Crossroads Asia | Politics | Central Asia

Goalposts for Kyrgyzstan’s Constitutional Referendum Shifting 

Two months out from unrest sparked by parliamentary elections, Kyrgyzstan’s political future remains uncertain.

Colleen Wood
Goalposts for Kyrgyzstan’s Constitutional Referendum Shifting 
Credit: Pixabay

While the power vacuum following Kyrgyzstan’s parliamentary elections on October 4 has more or less died down, the country’s political future remains tenuous.

To recap, in just two months, the country is on its fourth prime minister and third president. Parliamentary elections were annulled, rescheduled for December, then delayed until next year. Meanwhile, on November 17, parliament rushed through a proposal to overhaul the constitution (though at least one deputy listed as an initiator told the media they had not, in fact, supported the reforms, let alone read the full list of proposed changes). 

The problems with the draft constitution have been discussed at length already: Catherine Putz gave a thorough overview of the proposed amendments, and legal expert Saniya Toktogazieva explained the illegality and illegitimacy of the document. In brief, the sixth convocation of parliament – whose term of office technically expired on October 15 – lacks a mandate to govern, let alone make sweeping changes to Kyrgyzstan’s political institutions.

Moreover, while parliament has the right to amend the constitution, it cannot legally replace it entirely. Several civic groups, including the legal clinic Adilet and the new organization Community of Lawyers of Kyrgyzstan, have argued that the proposed shift from semi-presidentialism to superpresidentialism is too dramatic to be considered just an amendment. 

Sadyr Japarov – former acting president and prime minister, who stepped down in mid-November to compete in the upcoming presidential elections – may have made these critiques moot, however. On November 23, in an interview with Channel 7, Japarov called attention to Prosecutor General Kurmankul Zulushev’s proposal for a broad referendum on Kyrgyzstan’s form of government. “Let’s ask the people first. What form of government do people want?” Japarov said. “This bill proposes two forms of government – parliamentary and presidential. I would add a mixed one, presidential-parliamentary.”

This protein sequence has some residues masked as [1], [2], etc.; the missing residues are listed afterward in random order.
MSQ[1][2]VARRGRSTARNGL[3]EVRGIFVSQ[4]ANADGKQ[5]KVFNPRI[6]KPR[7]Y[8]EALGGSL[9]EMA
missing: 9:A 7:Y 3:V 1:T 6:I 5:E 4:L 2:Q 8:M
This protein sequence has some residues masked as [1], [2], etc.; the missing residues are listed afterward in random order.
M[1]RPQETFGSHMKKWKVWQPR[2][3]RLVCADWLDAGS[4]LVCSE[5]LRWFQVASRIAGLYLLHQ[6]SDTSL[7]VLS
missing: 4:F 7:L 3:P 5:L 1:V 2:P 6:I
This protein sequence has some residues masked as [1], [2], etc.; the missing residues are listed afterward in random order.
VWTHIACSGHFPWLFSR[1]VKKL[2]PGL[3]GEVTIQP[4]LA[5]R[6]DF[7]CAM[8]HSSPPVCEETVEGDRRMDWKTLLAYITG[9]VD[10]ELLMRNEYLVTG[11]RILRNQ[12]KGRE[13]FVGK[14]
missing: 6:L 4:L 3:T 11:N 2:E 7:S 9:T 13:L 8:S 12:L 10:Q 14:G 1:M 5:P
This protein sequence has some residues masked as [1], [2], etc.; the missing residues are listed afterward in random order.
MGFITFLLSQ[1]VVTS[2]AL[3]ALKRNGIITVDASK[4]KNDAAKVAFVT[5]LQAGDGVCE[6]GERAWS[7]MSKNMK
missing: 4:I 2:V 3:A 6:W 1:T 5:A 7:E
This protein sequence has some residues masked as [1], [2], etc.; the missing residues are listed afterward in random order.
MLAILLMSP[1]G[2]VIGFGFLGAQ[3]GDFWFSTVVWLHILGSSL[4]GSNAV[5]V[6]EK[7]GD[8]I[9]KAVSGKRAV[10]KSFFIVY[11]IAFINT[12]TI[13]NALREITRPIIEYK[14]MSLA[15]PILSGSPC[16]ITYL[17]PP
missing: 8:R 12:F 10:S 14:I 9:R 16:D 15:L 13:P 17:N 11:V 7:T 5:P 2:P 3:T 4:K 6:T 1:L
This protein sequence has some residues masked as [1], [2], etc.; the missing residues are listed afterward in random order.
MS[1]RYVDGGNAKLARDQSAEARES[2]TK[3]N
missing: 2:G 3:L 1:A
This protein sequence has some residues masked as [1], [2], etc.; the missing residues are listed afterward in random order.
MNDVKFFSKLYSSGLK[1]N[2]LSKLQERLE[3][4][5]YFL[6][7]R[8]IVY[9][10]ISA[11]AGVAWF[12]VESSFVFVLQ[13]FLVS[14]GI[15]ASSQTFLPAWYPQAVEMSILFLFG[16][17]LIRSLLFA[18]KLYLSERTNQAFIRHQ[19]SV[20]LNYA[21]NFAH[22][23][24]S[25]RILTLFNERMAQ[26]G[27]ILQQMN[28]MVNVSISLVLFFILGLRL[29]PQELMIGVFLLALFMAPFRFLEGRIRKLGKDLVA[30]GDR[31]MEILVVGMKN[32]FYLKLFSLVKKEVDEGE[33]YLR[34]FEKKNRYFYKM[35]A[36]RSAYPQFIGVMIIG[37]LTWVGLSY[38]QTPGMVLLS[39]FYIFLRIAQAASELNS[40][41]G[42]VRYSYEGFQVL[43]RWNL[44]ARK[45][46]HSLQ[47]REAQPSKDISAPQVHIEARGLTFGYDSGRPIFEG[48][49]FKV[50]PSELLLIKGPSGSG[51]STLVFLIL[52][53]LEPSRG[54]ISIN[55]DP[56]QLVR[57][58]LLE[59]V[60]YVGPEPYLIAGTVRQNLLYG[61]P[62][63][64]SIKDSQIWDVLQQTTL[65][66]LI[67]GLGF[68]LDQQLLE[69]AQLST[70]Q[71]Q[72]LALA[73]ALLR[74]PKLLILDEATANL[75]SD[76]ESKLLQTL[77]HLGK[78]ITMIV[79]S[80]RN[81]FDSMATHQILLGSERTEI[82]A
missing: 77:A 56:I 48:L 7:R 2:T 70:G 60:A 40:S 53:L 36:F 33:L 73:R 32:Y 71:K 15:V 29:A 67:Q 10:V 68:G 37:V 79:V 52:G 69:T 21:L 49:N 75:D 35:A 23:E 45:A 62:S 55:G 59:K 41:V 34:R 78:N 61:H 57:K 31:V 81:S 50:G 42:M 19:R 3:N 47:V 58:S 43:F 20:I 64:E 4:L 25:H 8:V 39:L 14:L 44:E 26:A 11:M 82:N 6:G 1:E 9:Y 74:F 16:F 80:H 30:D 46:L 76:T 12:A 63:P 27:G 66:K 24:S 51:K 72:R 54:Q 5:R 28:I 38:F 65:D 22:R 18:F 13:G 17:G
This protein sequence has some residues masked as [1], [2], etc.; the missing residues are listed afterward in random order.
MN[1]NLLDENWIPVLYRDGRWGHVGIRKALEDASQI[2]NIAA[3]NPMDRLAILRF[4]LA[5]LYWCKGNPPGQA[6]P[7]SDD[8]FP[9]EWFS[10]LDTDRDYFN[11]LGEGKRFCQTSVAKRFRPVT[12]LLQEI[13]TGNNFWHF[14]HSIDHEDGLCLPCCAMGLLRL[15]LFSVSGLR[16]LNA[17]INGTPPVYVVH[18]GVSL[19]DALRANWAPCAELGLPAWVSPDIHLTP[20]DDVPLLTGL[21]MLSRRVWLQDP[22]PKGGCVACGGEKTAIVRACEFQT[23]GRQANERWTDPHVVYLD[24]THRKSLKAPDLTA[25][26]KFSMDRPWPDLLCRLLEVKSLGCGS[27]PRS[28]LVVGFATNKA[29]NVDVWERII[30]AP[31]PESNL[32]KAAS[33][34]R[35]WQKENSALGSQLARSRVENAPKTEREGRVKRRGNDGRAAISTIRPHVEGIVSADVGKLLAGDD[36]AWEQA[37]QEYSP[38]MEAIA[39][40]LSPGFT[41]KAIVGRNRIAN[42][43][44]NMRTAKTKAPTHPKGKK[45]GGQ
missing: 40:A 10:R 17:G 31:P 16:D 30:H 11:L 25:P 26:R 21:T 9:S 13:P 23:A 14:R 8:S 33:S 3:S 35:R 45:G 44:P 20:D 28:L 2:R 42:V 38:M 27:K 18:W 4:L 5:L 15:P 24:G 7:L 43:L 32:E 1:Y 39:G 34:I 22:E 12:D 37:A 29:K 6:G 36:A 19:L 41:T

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This pivot should not be read as a victory, though, as major procedural and normative concerns remain with this proposed referendum.

As Saniya Toktogazieva, a legal expert who has emerged as a prominent voice on Kyrgyzstan’s political unrest, explained in a Facebook post on November 24, a referendum on a new form of government “weakens representative democracy, undermining the role and importance of elected representatives.” The nitty-gritty details of institutional design have consequences beyond the symbolism of representing the people’s will, and the work of sorting out these details should lie with legal experts and elected officials. 

Toktogazieva also argued that “a referendum is a way for authorities to avoid responsibility for taking an unpopular position on a controversial issue.” While the 61 amendments contained many problematic proposals – including limitations on media freedom and the removal of prohibitions on human trafficking and degrading punishment – putting the broad question of Kyrgyzstan’s form of government up for referendum is in some ways more worrying. Results of the referendum can be held up as a blank check mandate for whoever wins the presidential election in January.

Japarov’s rhetorical maneuvering around support for various reforms and referenda is enough to induce whiplash. While this may be an effective strategy to outpace criticism and confuse watchdogs, it hints at future instability in governance. Japarov’s brief stint as acting president and prime minister revealed how the work of running the country resembles throwing spaghetti at a wall and waiting to see what sticks.

Recent analysis has focused primarily on Japarov’s prospects for holding onto and consolidating presidential power, but it’s important to remember that other institutional checks and balances have yet to play their cards. The Reforma party submitted an appeal of the constitutionality of parliament’s decision to postpone new elections until mid-2021, and the Constitutional Chamber of the Supreme Court will convene to discuss the appeal on December 2. The potential for the Constitutional Chamber to decide that parliamentary elections must be held before any discussion of a referendum would reshape the strategic calculus that’s emerged around Kyrgyzstan’s political future. 

As always with Kyrgyzstani politics, anything is possible.